The Republicans are suggesting (demanding) tax cuts to increase investment as the solution to unemployment. But where are the markets that the investors will invest in? If they exist they are outside the United States. Any additional employment that results from tax cuts that give the wealthy more money to invest will occur outside the U.S. Where the returns are predictable and sizable. They won't happen here in the U.S.
Here is what the New York Times has to say.
The Republicans are being paid off by the wealthy to push for tax cuts because that benefits the wealthy. But the Obama administration is pushing for aid to small businesses. Small businesses are where all new employment occurs. The Republicans are fighting against that proposal because it will succeed in improving the economy and that will make Obama harder to defeat in 2012.
By DAVID KOCIENIEWSKI
Published: September 10, 2010
With Congressional midterm elections looming, the financial debate in Washington this fall will probably be consumed by one incendiary and expensive issue: whether, and how, to extend the multitrillion-dollar Bush tax cuts.
President Obama is advocating a mixed bag of tax proposals. He wants to extend the cuts for all but the wealthiest 2 percent of Americans and offer businesses hundreds of billions in breaks and write-offs intended to encourage investment and hiring.
Republicans, and a few Democrats, assert that the Bush tax cuts should be extended for everyone, warning that a tax increase right now, even if limited to the highest income bracket, would hurt small businesses and choke off an economic recovery that is already gasping.
Given the economy’s persistent weakness and an unemployment rate hovering above 9.5 percent, those arguments have gained traction. And because another round of government stimulus spending is considered politically unviable even if it were warranted, the debate over the tax cuts will be laced with promises to spur economic activity and reduce unemployment. The concept of lower taxes is so appealing to voters that many embrace them as an economic cure-all.
But economic research suggests that tax cuts, though difficult for politicians to resist in election season, have limited ability to bolster the flagging economy because they are essentially a supply-side remedy for a problem caused by lack of demand.
The nonpartisan Congressional Budget Office this year analyzed the short-term effects of 11 policy options and found that extending the tax cuts would be the least effective way to spur the economy and reduce unemployment. The report added that tax cuts for high earners would have the smallest “bang for the buck,” because wealthy Americans were more likely to save their money than spend it.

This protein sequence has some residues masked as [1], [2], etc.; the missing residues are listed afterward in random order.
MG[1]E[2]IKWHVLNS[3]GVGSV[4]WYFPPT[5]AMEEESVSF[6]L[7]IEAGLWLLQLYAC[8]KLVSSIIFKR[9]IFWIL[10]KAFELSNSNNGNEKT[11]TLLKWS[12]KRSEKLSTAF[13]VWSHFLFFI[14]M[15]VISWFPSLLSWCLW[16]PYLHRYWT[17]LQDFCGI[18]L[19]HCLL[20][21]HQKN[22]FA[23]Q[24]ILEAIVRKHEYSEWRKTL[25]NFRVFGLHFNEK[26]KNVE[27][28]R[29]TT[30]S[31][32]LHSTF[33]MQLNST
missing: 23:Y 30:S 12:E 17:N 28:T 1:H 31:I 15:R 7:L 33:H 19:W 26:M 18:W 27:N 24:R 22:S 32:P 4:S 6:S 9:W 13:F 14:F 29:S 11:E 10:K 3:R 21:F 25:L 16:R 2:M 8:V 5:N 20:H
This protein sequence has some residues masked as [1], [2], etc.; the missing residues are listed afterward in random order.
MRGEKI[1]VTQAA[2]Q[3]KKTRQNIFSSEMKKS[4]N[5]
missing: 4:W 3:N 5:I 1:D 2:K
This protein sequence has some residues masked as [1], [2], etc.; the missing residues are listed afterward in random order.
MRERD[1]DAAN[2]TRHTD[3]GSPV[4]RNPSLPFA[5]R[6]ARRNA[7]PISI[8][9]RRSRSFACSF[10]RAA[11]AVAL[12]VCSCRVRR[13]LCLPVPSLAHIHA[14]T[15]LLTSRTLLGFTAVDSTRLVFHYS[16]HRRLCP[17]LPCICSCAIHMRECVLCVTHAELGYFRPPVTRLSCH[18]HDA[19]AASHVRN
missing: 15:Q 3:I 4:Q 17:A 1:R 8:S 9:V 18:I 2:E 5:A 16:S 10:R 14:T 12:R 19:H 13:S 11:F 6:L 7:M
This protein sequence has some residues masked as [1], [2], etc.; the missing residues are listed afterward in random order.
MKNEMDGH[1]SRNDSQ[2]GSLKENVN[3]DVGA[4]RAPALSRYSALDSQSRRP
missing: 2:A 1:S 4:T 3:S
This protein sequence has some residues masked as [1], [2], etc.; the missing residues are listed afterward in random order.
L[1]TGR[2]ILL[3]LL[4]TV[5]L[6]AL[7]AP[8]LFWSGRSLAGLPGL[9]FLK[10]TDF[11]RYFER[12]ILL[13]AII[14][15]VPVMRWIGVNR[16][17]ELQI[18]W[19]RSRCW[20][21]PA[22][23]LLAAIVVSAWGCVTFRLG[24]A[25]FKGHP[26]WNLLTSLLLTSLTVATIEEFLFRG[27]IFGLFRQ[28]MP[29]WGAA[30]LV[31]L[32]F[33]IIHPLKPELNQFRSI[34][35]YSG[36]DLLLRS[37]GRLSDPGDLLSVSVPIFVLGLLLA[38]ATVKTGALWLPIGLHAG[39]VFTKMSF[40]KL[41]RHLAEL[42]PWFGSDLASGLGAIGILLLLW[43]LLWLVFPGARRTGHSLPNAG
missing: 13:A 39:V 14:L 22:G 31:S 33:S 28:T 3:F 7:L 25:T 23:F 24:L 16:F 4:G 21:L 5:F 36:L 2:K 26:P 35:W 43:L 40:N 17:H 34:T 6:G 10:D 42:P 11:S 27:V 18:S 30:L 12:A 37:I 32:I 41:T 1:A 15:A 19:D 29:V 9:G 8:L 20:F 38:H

The office gave higher marks to the proposal, now embraced by President Obama, to allow small businesses to write off 100 percent of their investment costs.
Neither of those options, though, would do as much to stimulate the economy as offering direct payments to the unemployed and Social Security recipients or reducing the payroll taxes of workers, the study found. But those proposals — as well as aid to states and municipalities — are considered politically untenable with many elected officials reluctant to even utter the word “stimulus” after the $787 billion stimulus.
So while the decision on whether to extend the tax cuts will have a lasting impact on the deficit and on how the nation’s tax burden is distributed, economists and tax experts say it is unlikely to offer much immediate relief for high unemployment and sluggish growth.
“It may have some small impact along the margins, but firms don’t hire based on tax breaks; they hire based on demand,” said Roberton Williams, a senior fellow at the nonpartisan Tax Policy Center. “So a lot of the tax breaks are likely to be rewarding people and companies for that they were going to do anyway.”
When they were signed into law in 2001 and 2003, the huge package of income and capital gains tax reductions that became known as the Bush tax cuts were hailed as a way distribute the government surplus and promote long-term economic growth. Mr. Bush was so confident in their power to generate business growth and revenue that he predicted they would enable the government to pay down $1 trillion in debt in just four years.
Those surpluses have now become crushing deficits because of a combination of factors, including the recession, the cost of the wars in Iraq and Afghanistan, the Medicare prescription drug benefit, and the $1.7 trillion in forgone revenue from the tax cuts themselves.
The specter of a ballooning national debt has led even some of the early supporters of the cuts, including the former Federal Reserve chairman Alan Greenspan, to advocate letting them expire.
Anyone who votes for Republicans This November is voting against America's economic success and for the Republican Party regaining power. It's really that simple.